Tl;dr (Too long, didn't read - an executive summary you can use to decide if you want to read the whole article) - Talking strategy as a bullet point in weekly meetings isn't enough. Research indicates that our environments impair our cognition, and I'm increasingly encountering really smart, capable, successful business people who not only don't spend enough time on strategy but can't even free up enough time to ingest ideas, cogitate and formulate their own business thesis. That's a problem.
We Keep the Routine Going
We have a crisis of leadership in America because our overwhelming power and wealth, earned under earlier generations of leaders, made us complacent, and for too long we have been training leaders who only know how to keep the routine going. Who can answer questions, but don’t know how to ask them. Who can fulfill goals, but don’t know how to set them. Who think about how to get things done, but not whether they’re worth doing in the first place. What we have now are the greatest technocrats the world has ever seen, people who have been trained to be incredibly good at one specific thing, but who have no interest in anything beyond their area of expertise. What we don’t have are leaders.
What we don’t have, in other words, are thinkers. People who can think for themselves. People who can formulate a new direction: for the country, for a corporation or a college, for the Army—a new way of doing things, a new way of looking at things. People, in other words, with vision.
Think about it.
When something deviates from the plan operationally, we talk RCCA (root cause corrective action) - how to get it back to routine.
When we talk about competitors, we get reflexive answers listing the 3-10 direct competitors without regard for other ways buyers solve the problem - we focus on the routine.
When we budget for next year, we follow a routine in which we start with this year as a baseline and adjust up or down from there.
When we consider acquisitions we stay comfortably within our routine by limiting our search to the inane extensions of what we already do, rather than strategic forays into what we should do.
Even most "innovators" actually follow the same linear formulation that's so prevalent.
This is the habit that is pervasive.
It's not that people aren't capable of brilliant and creative thought. Rather we're fighting two trends that limit it.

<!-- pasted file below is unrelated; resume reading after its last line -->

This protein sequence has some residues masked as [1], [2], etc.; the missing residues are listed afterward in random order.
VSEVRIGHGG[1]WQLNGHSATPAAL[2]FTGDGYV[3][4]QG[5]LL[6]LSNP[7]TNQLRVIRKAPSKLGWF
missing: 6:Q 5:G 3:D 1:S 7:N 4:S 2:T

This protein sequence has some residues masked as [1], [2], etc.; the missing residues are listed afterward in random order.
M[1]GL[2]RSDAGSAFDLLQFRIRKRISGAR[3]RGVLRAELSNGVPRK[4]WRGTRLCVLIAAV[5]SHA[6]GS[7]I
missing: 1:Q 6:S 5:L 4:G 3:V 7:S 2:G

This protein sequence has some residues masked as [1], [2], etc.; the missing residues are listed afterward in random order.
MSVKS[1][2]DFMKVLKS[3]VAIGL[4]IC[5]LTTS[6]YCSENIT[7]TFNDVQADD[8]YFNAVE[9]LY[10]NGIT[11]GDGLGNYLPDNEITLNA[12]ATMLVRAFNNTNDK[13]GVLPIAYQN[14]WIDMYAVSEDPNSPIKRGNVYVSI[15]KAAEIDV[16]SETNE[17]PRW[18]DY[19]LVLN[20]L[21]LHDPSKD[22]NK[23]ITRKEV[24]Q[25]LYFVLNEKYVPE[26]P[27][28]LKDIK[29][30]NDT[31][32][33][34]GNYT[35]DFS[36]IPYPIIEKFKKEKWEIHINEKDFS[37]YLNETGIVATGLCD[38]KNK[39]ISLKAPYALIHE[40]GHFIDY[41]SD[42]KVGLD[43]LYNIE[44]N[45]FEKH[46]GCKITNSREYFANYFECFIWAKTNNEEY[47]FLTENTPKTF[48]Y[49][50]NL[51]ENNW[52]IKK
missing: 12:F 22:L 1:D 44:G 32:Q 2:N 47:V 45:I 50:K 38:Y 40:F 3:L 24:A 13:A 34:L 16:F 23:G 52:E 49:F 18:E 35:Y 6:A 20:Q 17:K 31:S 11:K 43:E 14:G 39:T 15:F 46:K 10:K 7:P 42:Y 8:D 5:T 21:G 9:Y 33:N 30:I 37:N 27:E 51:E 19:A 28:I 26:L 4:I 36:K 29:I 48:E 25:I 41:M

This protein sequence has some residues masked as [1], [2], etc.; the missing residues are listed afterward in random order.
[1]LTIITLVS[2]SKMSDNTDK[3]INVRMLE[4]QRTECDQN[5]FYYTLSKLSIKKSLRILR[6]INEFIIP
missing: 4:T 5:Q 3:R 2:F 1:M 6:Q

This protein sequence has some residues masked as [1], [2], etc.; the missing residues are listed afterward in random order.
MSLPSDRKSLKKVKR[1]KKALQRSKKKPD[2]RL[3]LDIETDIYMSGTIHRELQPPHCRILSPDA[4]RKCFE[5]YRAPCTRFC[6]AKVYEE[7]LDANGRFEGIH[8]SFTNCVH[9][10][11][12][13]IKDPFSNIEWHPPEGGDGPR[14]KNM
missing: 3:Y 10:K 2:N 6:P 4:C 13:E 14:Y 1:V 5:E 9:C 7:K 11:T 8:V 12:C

First, the technocratic trends noted by Deresiewicz above which constrain thought reflexively based on training and corporate expectations.
Second, as he continues;
Thinking means concentrating on one thing long enough to develop an idea about it. Not learning other people’s ideas, or memorizing a body of information, however much those may sometimes be useful. Developing your own ideas. In short, thinking for yourself. You simply cannot do that in bursts of 20 seconds at a time, constantly interrupted by Facebook messages or Twitter tweets, or fiddling with your iPod, or watching something on YouTube.
Remember, he was talking to college freshmen - so the 20 seconds examples he uses might not resonate as much as email, zoom meetings, phone calls, etc.
Therefore Companies "Experience" Events Rather Than Navigate Them
Recently I've chatted with various executives in capital equipment companies about inflation trends that will impact their customers, and even the rising cost of lumber (machine crating), steel (machine building), and shortages of semiconductors (machine controllers) and even rubber.
To a person, they've been aware of most of the issues by absorbing general information from periodic news coverage. And, to a person, none had paused to consider the implications to their business.
Again, this isn't a criticism. These are capable, intelligent, "open-minded" and successful business people.
But they are prisoners of the hyper-kinetic business management culture which is task obsesses, meeting heavy and email overwhelmed.
None that I know take even an afternoon or morning every week for a Julia Cameron type "artist's date" to allow themselves solitude and thoughtful inspiration to let ideas gestate. Deresiewicz continues:
I find for myself that my first thought is never my best thought. My first thought is always someone else’s; it’s always what I’ve already heard about the subject, always the conventional wisdom. It’s only by concentrating, sticking to the question, being patient, letting all the parts of my mind come into play, that I arrive at an original idea. By giving my brain a chance to make associations, draw connections, take me by surprise. And often even that idea doesn’t turn out to be very good. I need time to think about it, too, to make mistakes and recognize them, to make false starts and correct them, to outlast my impulses, to defeat my desire to declare the job done and move on to the next thing.